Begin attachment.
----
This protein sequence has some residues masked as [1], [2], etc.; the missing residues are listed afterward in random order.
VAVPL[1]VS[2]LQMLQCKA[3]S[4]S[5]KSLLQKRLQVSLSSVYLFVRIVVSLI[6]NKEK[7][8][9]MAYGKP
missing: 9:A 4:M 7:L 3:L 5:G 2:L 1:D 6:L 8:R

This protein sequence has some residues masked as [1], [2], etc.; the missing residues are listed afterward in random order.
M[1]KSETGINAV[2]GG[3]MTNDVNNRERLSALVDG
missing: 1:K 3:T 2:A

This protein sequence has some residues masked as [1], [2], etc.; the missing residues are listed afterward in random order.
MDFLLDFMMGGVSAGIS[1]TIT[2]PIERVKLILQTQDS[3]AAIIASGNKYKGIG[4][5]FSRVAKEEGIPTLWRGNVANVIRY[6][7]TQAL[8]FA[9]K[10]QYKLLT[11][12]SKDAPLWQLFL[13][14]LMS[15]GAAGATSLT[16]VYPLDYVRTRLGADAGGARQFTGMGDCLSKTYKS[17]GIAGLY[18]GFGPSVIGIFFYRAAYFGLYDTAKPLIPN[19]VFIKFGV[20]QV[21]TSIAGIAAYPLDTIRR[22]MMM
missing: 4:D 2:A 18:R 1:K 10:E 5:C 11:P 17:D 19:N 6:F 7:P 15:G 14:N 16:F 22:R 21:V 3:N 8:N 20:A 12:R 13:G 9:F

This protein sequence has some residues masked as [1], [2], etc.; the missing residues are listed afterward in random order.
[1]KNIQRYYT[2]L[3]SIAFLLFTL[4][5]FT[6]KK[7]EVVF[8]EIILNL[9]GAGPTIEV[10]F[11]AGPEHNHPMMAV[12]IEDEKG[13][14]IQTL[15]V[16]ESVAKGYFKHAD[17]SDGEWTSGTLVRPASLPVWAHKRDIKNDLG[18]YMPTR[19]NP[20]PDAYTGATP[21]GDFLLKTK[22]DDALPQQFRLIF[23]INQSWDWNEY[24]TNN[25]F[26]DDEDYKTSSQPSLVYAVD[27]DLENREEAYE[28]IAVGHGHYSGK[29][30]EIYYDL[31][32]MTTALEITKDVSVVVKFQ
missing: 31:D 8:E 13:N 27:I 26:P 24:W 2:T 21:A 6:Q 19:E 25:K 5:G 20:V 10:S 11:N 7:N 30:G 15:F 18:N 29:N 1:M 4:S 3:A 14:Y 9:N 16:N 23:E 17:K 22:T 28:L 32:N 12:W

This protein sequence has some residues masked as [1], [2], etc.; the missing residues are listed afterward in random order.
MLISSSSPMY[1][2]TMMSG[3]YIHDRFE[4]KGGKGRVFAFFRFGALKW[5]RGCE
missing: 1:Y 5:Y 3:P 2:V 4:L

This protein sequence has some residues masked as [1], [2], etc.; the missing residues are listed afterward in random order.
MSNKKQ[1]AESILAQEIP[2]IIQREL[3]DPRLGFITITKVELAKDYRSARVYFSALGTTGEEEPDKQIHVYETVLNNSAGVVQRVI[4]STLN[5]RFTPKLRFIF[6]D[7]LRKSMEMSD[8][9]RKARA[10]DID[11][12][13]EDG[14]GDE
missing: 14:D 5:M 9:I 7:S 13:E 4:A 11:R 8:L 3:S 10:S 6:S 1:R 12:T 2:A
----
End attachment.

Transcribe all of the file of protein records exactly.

This protein sequence has some residues masked as [1], [2], etc.; the missing residues are listed afterward in random order.
VAVPL[1]VS[2]LQMLQCKA[3]S[4]S[5]KSLLQKRLQVSLSSVYLFVRIVVSLI[6]NKEK[7][8][9]MAYGKP
missing: 9:A 4:M 7:L 3:L 5:G 2:L 1:D 6:L 8:R

This protein sequence has some residues masked as [1], [2], etc.; the missing residues are listed afterward in random order.
M[1]KSETGINAV[2]GG[3]MTNDVNNRERLSALVDG
missing: 1:K 3:T 2:A

This protein sequence has some residues masked as [1], [2], etc.; the missing residues are listed afterward in random order.
MDFLLDFMMGGVSAGIS[1]TIT[2]PIERVKLILQTQDS[3]AAIIASGNKYKGIG[4][5]FSRVAKEEGIPTLWRGNVANVIRY[6][7]TQAL[8]FA[9]K[10]QYKLLT[11][12]SKDAPLWQLFL[13][14]LMS[15]GAAGATSLT[16]VYPLDYVRTRLGADAGGARQFTGMGDCLSKTYKS[17]GIAGLY[18]GFGPSVIGIFFYRAAYFGLYDTAKPLIPN[19]VFIKFGV[20]QV[21]TSIAGIAAYPLDTIRR[22]MMM
missing: 4:D 2:A 18:R 1:K 10:E 5:C 11:P 17:D 19:N 6:F 7:P 15:G 14:N 16:F 22:R 21:V 3:N 8:N 20:A 12:R 13:G 9:F

This protein sequence has some residues masked as [1], [2], etc.; the missing residues are listed afterward in random order.
[1]KNIQRYYT[2]L[3]SIAFLLFTL[4][5]FT[6]KK[7]EVVF[8]EIILNL[9]GAGPTIEV[10]F[11]AGPEHNHPMMAV[12]IEDEKG[13][14]IQTL[15]V[16]ESVAKGYFKHAD[17]SDGEWTSGTLVRPASLPVWAHKRDIKNDLG[18]YMPTR[19]NP[20]PDAYTGATP[21]GDFLLKTK[22]DDALPQQFRLIF[23]INQSWDWNEY[24]TNN[25]F[26]DDEDYKTSSQPSLVYAVD[27]DLENREEAYE[28]IAVGHGHYSGK[29][30]EIYYDL[31][32]MTTALEITKDVSVVVKFQ
missing: 31:D 8:E 13:N 27:I 26:P 24:W 2:T 21:A 6:Q 19:E 25:K 5:G 20:V 10:S 11:N 7:N 30:G 15:F 18:N 29:N 1:M 4:S 3:A 14:Y 9:N 16:N 23:E 17:K 22:T 28:L 32:N 12:W

This protein sequence has some residues masked as [1], [2], etc.; the missing residues are listed afterward in random order.
MLISSSSPMY[1][2]TMMSG[3]YIHDRFE[4]KGGKGRVFAFFRFGALKW[5]RGCE
missing: 1:Y 5:Y 3:P 2:V 4:L

This protein sequence has some residues masked as [1], [2], etc.; the missing residues are listed afterward in random order.
MSNKKQ[1]AESILAQEIP[2]IIQREL[3]DPRLGFITITKVELAKDYRSARVYFSALGTTGEEEPDKQIHVYETVLNNSAGVVQRVI[4]STLN[5]RFTPKLRFIF[6]D[7]LRKSMEMSD[8][9]RKARA[10]DID[11][12][13]EDG[14]GDE
missing: 14:D 5:M 9:I 7:S 13:E 4:A 11:R 8:L 3:S 10:S 6:S 1:R 12:T 2:A